A pensioner, who is one of the oldest people in Britain to gain a black belt in kick boxing, has begun passing on his expertise to his younger counterparts.
Mr Jones had to break a brick to gain his black belt
John Jones, 69, from Muriau Park, Caernarfon, has started coaching at the Wu Shu Kwan club in Penygroes.
Many of his friends and family thought he was "crackers" to take up the sport but Mr Jones feels his efforts have benefited his health.
He has no intention of trying for a second dan black belt but he does intend to keep practicing and nurture up and coming martial artists.
At first I just did it to keep fit and I wasn't interested in getting any of the belts.
"It all started when my son Mark was keen to join the Chinese kick boxing club," he said.
"To start with I watched from the sidelines but later asked if I was too old to take part.
"The instructor said there was no problem and I have loved every minute of it since.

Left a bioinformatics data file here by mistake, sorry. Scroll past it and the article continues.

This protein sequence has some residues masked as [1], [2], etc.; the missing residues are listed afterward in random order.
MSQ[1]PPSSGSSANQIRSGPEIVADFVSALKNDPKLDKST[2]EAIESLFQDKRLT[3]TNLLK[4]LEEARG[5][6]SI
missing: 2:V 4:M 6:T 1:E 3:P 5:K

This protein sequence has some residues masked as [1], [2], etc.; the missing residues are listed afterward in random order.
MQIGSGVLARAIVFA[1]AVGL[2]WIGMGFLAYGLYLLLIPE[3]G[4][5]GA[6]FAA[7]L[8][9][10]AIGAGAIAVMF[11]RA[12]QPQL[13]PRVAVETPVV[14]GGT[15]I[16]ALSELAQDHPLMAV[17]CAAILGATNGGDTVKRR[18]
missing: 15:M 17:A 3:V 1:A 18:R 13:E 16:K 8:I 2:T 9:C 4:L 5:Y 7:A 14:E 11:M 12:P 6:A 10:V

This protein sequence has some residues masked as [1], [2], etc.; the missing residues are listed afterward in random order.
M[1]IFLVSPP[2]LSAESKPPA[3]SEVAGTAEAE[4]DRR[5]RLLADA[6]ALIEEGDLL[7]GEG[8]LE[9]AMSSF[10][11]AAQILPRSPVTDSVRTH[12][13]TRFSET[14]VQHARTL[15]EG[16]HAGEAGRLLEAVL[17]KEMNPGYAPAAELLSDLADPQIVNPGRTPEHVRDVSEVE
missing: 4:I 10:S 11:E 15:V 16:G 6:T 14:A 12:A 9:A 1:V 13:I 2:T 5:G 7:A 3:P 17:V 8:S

It took Mr Jones four-and-a-half years to gain his belt - which involved fighting two people, smashing eight red roof tiles, chopping a brick and breaking a two-inch piece of wood.
Point of contact for Mr Jones
The grading ceremony down in London lasted nine hours and involved demonstrating complex set moves.
"It was certainly very grueling," he said.
"At first I just did it to keep fit and I wasn't interested in getting any of the belts.
"However, I soon realised that you only discover new moves if you do successfully gain a belt.
"As a result it gets more and more interesting as you progress - that is what keeps you going."
At first I thought he was a bit crackers taking it up
Mr Jones says his kick boxing has helped him in many ways.
Discipline and control
"I sometimes feel quite lethargic when I'm sitting in the house watching TV but after going to the club and doing some training I feel far less tired.
"I also lose my temper far less often and it takes a lot to wind me up these days.
"That is also down to the kick boxing as it teaches you discipline and control.
"I also realise that I am very lucky to be healthy enough to participate in the first place."
His wife Dilys said: "At first I thought he was a bit crackers taking it up.
"I was afraid he might do himself an injury.
"But it's been great for him and we've been right behind him."
Mr Jones intends to carry on training and coaching once a week as he approaches his 70th year.